Chapter no 2

A Dawn of Onyx

For a moment, nobody moved. Then, we all moved at once.

I shot to my feet, heart in my throat, pulse pounding in my ears. Ryder’s pain was clear across his face, and my mother lunged for him, tears welling in her eyes. Leigh scrambled to shut the door behind us as I helped them both to the table.

Relief, profound and overwhelming, coursed through me. I could barely stand at the onslaught of emotion.

He was alive.

I swallowed a deep inhale and considered my brother. His cropped, sandy hair, bright blue eyes like stars, his wiry, lanky frame. He looked so foreign in our small home now—too dirty and thin.

Leigh pushed our bowls from the table to the side, and climbed directly on top of it, sitting right in front of him. Ryder’s eyes were laced with joy but flickered with something else. Something darker.

I waited for the dust of shock to settle, but my heart continued to beat so fast that it felt like my rib cage was rattling.

“Look how big you are!” Ryder said to Leigh, one hand still pressed to his other arm.

Bandages. He needed bandages.

I flung through our drawers until I found some, then grabbed a blanket and water for him too.

“Here,” I said, wrapping the blanket around Ryder roughly and kissing the top of his head, careful to avoid his shoulder.

“What’s wrong with you? Why are you back early?” Leigh asked, frantic. “Arwen, what’s wrong with him? What’s happening? Mother?”

Our mother said nothing as silent tears fell down her face. Ryder took her hand in his.

But Leigh was right. As wonderful as it was to have him back— something was wrong. For him to be home so soon, and with no battalion, no procession…

Not to mention the dripping wound. He must have deserted.

“Calm down,” Ryder rasped. “And keep your voice down.”

“Leigh has a point,” I forced out. “How are you back? What happened to you?”

I ripped the bloodstained fabric from his tunic and used it as a tourniquet above the wound in his arm. It was a deep, jagged gash—crimson oozing down in rivulets. As soon as my hands touched his skin, a familiar tingle spread through my palms and started to seal the ripped flesh.

Closing the wound helped us both. It slowed my heartbeat and calmed me down. After I wrapped his arm tightly in bandages, I got to work trying to fit his shoulder back into the socket it was dislodged from.

Ryder closed his eyes, wincing. “I’m fine. I’m with my family again.

That’s all that matters.”

He leaned in to kiss Leigh and our mother on their foreheads. Leigh, at least, still had the wherewithal to feign disgust and wipe the kiss away.

Mother held his good hand in hers, but her knuckles had gone white with force.

“Ry,” I asked, losing patience. “That is not all that matters. Where are the other soldiers? And why are you bleeding?”

Ryder swallowed thickly, his eyes connecting with mine.

“A few weeks back,” he said, voice low. “Our convoy happened upon an Onyx battalion in Amber land. We heard they had lost men and assumed it would be an easy conquest. We approached their camp slowly but still…” he trailed off, his voice rough. “It was a trap. They knew we were coming. All my friends were killed, and I barely escaped with my life.”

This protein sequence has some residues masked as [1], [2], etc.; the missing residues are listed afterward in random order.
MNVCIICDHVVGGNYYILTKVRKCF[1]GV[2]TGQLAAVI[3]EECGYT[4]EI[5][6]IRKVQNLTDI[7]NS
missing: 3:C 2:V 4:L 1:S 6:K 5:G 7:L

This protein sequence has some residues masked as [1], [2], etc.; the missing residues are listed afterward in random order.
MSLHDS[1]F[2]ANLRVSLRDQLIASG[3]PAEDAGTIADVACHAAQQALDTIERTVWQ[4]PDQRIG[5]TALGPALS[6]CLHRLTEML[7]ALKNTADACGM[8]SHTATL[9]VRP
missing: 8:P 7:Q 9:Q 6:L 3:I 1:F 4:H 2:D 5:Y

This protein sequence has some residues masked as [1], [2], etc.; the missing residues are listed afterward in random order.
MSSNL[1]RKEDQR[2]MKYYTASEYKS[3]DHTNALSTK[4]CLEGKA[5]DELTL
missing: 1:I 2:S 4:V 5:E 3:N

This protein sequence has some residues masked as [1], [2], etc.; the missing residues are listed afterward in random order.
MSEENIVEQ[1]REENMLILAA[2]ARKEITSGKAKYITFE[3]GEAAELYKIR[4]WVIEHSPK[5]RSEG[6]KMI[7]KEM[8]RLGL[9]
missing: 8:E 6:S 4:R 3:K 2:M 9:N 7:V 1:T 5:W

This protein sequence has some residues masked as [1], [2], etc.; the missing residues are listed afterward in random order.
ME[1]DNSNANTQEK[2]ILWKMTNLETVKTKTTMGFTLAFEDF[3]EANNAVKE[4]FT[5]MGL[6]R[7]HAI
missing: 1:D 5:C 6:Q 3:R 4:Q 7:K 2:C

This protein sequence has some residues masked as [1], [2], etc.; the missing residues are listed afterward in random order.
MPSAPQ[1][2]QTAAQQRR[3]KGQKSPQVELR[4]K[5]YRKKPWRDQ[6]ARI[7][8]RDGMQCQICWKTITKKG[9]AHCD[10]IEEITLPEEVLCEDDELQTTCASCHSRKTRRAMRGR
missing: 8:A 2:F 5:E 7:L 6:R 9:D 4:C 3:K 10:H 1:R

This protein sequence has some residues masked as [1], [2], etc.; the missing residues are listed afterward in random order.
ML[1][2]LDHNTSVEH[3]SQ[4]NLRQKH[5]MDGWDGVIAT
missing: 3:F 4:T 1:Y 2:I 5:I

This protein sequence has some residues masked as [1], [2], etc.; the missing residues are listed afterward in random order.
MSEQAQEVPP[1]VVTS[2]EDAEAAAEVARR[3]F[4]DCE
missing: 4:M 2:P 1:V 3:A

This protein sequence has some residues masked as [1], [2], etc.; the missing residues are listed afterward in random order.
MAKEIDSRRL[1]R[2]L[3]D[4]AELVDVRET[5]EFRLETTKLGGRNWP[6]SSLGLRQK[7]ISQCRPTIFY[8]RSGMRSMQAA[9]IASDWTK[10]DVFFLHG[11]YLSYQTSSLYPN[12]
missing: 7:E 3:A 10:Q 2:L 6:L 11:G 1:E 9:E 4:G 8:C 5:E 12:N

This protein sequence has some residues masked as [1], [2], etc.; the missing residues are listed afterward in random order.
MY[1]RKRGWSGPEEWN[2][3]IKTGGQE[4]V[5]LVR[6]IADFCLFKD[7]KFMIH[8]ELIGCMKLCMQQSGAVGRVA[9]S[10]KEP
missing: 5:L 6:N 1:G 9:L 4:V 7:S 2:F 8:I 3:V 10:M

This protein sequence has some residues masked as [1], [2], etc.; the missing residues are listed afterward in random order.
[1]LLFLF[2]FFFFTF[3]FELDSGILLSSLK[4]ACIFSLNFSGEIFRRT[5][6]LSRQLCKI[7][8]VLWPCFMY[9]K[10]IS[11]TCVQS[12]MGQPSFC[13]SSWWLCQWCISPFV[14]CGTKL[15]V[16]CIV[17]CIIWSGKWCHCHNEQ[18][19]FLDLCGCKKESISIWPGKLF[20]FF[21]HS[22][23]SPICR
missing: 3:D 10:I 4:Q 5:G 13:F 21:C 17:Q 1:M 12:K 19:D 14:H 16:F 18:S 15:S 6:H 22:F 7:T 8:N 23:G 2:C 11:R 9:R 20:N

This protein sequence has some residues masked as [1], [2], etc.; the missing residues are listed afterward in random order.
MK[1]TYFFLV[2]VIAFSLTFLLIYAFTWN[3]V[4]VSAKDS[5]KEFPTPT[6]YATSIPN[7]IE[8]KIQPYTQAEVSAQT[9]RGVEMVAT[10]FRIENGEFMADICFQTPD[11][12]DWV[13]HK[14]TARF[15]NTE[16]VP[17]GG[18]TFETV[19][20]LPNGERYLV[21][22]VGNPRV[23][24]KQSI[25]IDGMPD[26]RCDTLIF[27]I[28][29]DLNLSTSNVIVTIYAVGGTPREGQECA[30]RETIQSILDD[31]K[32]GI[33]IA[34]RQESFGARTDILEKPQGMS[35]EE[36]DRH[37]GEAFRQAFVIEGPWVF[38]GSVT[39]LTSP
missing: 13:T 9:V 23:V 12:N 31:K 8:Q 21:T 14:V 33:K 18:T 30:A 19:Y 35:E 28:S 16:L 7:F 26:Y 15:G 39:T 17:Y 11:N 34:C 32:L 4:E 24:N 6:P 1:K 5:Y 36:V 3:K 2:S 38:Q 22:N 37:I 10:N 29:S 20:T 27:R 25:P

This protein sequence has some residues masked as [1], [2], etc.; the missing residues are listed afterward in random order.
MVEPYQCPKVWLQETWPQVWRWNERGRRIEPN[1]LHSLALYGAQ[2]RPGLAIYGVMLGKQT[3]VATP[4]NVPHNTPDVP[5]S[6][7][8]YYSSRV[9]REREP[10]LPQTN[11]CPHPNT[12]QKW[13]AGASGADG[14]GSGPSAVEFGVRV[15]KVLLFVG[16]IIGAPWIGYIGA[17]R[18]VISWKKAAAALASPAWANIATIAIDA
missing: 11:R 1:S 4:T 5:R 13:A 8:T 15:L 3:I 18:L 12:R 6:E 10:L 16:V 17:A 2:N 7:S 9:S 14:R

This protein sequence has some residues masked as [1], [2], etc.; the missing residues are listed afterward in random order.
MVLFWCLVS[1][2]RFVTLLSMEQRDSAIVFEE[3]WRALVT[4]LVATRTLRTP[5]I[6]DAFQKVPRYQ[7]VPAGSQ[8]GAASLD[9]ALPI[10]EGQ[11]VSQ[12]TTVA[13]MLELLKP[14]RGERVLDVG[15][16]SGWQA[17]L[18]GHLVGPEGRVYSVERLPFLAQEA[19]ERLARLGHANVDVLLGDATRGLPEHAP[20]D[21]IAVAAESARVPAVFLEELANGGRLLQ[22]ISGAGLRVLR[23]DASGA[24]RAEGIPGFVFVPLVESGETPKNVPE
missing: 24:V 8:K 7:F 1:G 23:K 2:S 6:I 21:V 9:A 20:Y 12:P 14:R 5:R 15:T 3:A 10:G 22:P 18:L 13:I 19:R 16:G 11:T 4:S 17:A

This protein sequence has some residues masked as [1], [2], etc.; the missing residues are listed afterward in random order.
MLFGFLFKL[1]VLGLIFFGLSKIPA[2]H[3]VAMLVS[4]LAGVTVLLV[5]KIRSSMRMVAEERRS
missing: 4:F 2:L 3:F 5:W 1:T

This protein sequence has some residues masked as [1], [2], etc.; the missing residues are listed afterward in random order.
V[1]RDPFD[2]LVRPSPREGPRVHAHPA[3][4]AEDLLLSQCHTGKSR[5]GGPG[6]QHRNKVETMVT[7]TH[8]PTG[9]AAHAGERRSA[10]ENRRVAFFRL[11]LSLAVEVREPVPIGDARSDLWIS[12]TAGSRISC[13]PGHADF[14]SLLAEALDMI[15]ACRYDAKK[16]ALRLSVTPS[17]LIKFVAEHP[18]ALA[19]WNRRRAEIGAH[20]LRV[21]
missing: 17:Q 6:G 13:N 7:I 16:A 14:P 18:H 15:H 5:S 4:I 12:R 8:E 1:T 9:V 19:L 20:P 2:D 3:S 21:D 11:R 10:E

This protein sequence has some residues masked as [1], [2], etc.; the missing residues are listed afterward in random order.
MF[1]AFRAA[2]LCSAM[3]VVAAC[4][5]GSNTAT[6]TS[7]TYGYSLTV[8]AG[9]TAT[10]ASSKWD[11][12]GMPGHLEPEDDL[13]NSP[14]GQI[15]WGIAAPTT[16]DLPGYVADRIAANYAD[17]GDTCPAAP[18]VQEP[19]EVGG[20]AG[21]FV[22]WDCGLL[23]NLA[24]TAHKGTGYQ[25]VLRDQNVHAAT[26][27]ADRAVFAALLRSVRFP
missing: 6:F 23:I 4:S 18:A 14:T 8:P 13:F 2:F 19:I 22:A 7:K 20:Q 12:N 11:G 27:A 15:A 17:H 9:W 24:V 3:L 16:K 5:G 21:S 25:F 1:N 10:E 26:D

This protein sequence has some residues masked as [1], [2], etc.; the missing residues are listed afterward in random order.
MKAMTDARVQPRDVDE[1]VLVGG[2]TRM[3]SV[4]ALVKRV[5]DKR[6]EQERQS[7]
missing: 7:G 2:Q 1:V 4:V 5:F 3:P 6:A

Something horrific dawned on me, and I felt sick that it had taken me so long to put the thought together.

“Halden?” I asked, barely audible. My stomach had turned to lead.

“No! No, Arwen.” His eyes were pained. “He wasn’t in our convoy. I—to be honest, I haven’t seen or heard from him in months.” Ryder looked down, his brow furrowed. “I didn’t think I’d make it out—” With one final pop I pushed his shoulder back in.

Gah! Shit!” He yelped, grabbing at his shoulder.

“Language,” Mother said out of habit, though she was still too shocked to be truly angry.

Ryder moved his arm in tentative circles, feeling it out. Enjoying the sensation of a working shoulder again, he stood up, gangly and tall in our small home, and paced in front of us. I slouched into a chair, weakened, and shot a worried glance at my mother.

“I hid behind an oak tree. I thought they were the last few moments of my life, that at any moment they’d stumble onto me and tear my limbs off. I’d lost my men, I was wounded. It was all over… and then I realized, while I was singing my swan song, the entire Onyx crew had left. They hadn’t even seen me.”

I watched him carefully. There was too much glee in his eyes. Not just joy at making it home again, but something else. A sinking feeling found its way into my stomach.

“So I started to back away slowly, and I quite literally tumbled over a sack of coin bigger than my head. Onyx coin.” He paused to look at us, but I didn’t think anyone was even breathing. My daring, reckless, brother.

I prayed he hadn’t done what I feared.

“They must have lost it after the fight. So, I took the thing and ran all the way here. I’ve been running for the last day and a half.”

Bleeding Stones.

“Ryder, you didn’t,” I breathed. The flames of the hearth merely embers now, shrouded the room in dancing shadows.

“The king will have you killed,” my mother whispered. “For abandoning your battalion.”

“Well, it doesn’t matter.”

“Why not?” I could hardly get the words out.